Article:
The new release of Solr and Lucene 3.1, available here and here, is the first major release for Solr in almost two years and the first joint release of both projects. With each project having resolved several hundred issues leading to the release, lets take a look at the major improvements and new features including the much sought after spatial search, UIMA integration and improved analysis support for Unicode.
Together At Last
As mentioned, the release of Solr and Lucene 3.1 is the first joint release of both projects since the merger of their development in 2010. The merger has perhaps had the greatest impact on Solr, which has always struggled to keep up with the changes in Lucene’s API. With the combined source code and testing, a major component of the work leading up to Solr 3.1 was bringing Solr up to date. A particular focus was moving all Solr’s extensive analysis support over to the Lucene’s improved TokenStream API. The result is that Solr users now have access to the latest of Lucene’s powerful features, performance improvements and extensive test suite.
So what does Solr 3.1 contain? Well with over 200 JIRA issues resolved, its safe to say that Solr 3.1 is jam packed with bug patches, improvements, and new features. The following is summary of those issues which I feel really stand out:
- Spatial Search in Solr: The extremely highly demanded support for spatial search in Solr is now available. Users are now able to make use of a full range of function queries and filters to find those documents within a radius of a point, boost those closest to the centre of the circle, and even sort by distance. Having been involved in this issue for a number of years now, its really great to see it finally available.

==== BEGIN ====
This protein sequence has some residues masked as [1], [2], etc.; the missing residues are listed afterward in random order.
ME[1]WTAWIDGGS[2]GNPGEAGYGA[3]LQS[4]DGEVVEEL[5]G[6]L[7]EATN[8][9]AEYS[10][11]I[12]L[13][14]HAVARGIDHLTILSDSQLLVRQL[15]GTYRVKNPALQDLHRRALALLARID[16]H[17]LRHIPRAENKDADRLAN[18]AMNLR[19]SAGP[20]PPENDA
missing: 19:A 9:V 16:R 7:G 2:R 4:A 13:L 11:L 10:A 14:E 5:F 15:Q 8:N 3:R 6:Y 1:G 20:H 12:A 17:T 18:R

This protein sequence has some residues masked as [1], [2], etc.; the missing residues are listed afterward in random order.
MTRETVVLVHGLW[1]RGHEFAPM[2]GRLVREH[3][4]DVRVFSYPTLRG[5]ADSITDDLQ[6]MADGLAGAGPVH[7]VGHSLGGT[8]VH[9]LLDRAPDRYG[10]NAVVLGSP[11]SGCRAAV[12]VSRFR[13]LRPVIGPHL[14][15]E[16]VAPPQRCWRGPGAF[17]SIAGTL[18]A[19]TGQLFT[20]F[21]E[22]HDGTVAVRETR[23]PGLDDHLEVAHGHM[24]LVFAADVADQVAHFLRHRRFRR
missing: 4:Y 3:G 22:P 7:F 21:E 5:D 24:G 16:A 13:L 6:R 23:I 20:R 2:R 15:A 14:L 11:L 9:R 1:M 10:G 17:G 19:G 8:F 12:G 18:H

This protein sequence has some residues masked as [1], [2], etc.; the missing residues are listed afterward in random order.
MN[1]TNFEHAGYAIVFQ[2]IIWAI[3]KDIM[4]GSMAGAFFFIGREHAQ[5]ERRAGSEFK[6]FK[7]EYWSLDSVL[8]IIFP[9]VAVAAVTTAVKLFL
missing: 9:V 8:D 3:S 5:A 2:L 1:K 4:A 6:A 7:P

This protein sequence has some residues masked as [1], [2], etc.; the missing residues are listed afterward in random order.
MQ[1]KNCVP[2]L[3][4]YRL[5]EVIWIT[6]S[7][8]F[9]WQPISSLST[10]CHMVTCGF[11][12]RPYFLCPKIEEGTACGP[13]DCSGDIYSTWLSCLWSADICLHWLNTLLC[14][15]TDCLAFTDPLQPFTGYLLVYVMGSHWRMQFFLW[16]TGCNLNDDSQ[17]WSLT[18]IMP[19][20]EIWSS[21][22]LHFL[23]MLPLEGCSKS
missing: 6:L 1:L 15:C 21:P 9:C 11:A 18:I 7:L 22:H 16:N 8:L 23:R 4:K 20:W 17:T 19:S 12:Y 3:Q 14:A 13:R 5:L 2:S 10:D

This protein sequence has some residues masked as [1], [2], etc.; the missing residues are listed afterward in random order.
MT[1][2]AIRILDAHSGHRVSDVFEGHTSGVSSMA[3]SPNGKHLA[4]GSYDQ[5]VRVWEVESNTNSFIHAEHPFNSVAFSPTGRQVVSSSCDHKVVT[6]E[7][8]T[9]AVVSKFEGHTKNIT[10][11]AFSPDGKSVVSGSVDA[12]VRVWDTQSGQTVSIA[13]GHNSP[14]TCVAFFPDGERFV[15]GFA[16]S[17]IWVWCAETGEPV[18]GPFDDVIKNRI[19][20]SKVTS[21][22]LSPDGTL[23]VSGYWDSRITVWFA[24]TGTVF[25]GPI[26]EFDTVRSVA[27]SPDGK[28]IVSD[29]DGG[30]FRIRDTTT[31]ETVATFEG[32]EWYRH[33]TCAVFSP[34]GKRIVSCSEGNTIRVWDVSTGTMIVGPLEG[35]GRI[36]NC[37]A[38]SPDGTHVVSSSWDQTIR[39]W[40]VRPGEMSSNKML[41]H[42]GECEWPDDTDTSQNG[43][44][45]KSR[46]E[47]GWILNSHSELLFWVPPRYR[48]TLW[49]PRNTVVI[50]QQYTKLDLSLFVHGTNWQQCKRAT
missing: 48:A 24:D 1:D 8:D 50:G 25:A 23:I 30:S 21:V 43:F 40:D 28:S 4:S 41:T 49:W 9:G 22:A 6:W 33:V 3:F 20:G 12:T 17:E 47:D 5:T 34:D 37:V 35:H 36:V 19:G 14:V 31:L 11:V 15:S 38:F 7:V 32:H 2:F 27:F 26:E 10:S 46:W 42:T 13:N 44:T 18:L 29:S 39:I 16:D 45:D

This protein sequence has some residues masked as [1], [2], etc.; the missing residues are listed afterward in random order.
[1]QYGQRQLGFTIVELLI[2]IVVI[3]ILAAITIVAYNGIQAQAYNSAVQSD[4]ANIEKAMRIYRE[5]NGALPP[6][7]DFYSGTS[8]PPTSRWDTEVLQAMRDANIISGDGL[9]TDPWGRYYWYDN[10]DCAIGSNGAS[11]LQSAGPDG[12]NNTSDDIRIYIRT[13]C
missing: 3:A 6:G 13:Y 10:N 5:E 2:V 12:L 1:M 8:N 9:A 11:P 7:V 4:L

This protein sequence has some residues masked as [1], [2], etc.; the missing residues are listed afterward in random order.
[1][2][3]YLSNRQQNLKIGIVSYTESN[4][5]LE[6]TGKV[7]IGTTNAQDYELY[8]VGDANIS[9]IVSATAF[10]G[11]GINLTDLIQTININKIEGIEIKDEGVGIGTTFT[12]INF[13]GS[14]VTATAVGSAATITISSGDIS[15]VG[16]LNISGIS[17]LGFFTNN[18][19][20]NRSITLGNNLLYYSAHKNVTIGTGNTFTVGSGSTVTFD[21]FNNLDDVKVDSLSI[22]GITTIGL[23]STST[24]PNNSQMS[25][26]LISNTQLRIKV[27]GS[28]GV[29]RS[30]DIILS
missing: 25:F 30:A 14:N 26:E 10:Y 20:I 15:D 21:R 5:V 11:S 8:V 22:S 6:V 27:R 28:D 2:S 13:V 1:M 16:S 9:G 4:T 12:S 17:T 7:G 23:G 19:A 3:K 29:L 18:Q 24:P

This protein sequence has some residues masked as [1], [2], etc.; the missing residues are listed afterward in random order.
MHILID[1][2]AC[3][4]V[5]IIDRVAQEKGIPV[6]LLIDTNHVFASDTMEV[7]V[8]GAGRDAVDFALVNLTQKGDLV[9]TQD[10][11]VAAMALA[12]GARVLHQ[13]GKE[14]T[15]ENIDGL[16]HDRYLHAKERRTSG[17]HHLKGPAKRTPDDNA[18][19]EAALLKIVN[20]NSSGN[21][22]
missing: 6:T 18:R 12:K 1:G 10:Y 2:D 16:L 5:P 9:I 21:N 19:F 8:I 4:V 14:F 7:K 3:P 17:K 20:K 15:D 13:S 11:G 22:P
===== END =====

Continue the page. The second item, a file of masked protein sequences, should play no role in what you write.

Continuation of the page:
- Sorting by Function Query: As part of the work on SOLR-773, work has been done to support sorting search results using Function Queries. This means for example, you can now sort your results so those documents closest to the centre of your search are first. Or, by mathematical logic related to a price contained in each document.
- PolyFields / Complex FieldTypes: Until Solr 3.1, Solr’s FieldTypes had a 1:1 relationship with Fields that were indexed by Lucene. However, also as part of the work on SOLR-773 this was changed so there could be a 1:N relationship, allowing Solr to have more powerful complex FieldTypes that could hide complexity from users. A prime example of these FieldTypes in action is the new LatLonType which presents the two index level fields as a single field to the user.